2.4 m (8 ft.) Diameter: 21.3 m (70 ft.) Height: First Stage -(Liquid only) consists of an extended long
RJ-1 kerosene as the fuel and liquid oxygen (LOX) as the oxidizer 912,000 N (205,000 lbs.) Thrust: Burning time: about 3.48 minu.es Weight: about 84,600 kg (186,000 lbs.) excluding strap-on Propellants:
Strap-on solids consist of nine solid propellant rockets produced by the Thiokol Chemical Corp., with the following features:
0.8 m (31 in.) Diameter: 7 m (23.6 ft.) Height:
40,300 kg (88,650 lbs.) for nine 4,475 Xg (9,850 lbs.) each Thrust: 2,083,000 N (468,000 lbs.) for nine 231,400 N (52,000 lbs.) each Burning time: 38 seconds Total weight: Co., utilizing a TRW TR-201 rocket engine; major contractors for the vehicle inertial guidance system located on the second stage are Hamilton Standard and Teledyne.
Second Stage -Produced by McDonnell Douqlas AstronautjcC
-7Propellants: Liquid, consists of Aerozene 50 for the fuel and Nitrogen Tetroxide (N2 04 ) for the oxidizer Diameter: 1.5 m (5 ft.) plus 2.4 m (8 ft.) attached ring Height: 6.4 m (21 ft.) Weight: 6,180 kg (13,596 lbs.) Thrust: about 42,923 N (9,650 lbs.) Total burning time: 335 seconds
Third Stage -Thiokol Chemical Co. TE-364-4 motor
1.4 in (4.5 ft.) Height: in (3 ft.) Diameter:
Weight: 1,160 kg (2,560 lbs.) Thrust: 61,858 N (13,900 lbs.) Burning time: 44 seconds
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-9TRACKING AND DATA OPERATIONS
The Spaceflight Tracking and Data Network (STDN) will The tracking provide launch vehicle support for the mission. stations at Johannesburg, South Africa; network includes Tananarive, Malagasy Republic; Orroral, Australia; Santiago, Chile; Quito, Ecuador; and Rosman, N.C. The STDN and mission and data operations are managed by the Goddard Space Flight Center for NASA's Office of Tracking and Data Acquisition.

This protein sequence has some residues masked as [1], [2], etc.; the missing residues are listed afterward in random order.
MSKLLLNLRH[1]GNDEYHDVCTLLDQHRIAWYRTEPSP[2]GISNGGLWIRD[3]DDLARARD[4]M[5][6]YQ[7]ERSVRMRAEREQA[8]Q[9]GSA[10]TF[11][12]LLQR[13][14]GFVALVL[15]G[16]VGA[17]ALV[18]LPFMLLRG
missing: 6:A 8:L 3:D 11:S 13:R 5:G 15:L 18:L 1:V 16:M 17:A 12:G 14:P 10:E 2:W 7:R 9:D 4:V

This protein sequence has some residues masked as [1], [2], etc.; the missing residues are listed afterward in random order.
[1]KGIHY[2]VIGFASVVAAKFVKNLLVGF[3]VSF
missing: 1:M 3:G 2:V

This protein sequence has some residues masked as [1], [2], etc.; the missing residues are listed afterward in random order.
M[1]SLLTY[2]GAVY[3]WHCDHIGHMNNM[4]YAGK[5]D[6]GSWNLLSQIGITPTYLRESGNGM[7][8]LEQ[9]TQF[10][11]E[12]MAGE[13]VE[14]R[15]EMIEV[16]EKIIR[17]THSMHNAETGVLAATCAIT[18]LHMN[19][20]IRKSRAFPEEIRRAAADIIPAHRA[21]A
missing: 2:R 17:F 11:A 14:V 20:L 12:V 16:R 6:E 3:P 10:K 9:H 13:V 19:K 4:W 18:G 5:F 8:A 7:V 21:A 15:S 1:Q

THE TELESAT/DELTA TEAM
NASA Headquarters Dr. Noel W. HinnerL Associate Administrator for Space Science Deputy Associate Administrator for Space Science Director, Launch Vehicle and Propulsion Program Manager, Small Launch Vehicles and International Programs Manager, Delta Associate Administrator for Tracking and Data Acquisition
John M. Thole
Joseph B. Mahon
Peter Eaton Gerald M. Truszynski
Goddard Space Flight Ceiter Dr. John F. Clark Director Associate Director of Projects for Delta
Robert C. Baumann
Kennedy Space Center Lee R. Scherer John J. Neilon Director Director of Unmanned Launch Operations Manager, Delta Operations Jr. Spacecraft Coordinator Chief Engineer, Operations Delta
Hugh A. Weston, Jr. William R. Fletcher, Wayne McCall
Telesat Canada David A. Golden William Zatychec President Manager, Spacecraft Group
Contractors McDonnell Douglas Astronautics Co. Delta launch vehicle Huntington Beach, Calif. Hughes Aircraft Co. Santa Barbara Research Center Santa Barbara, Calif.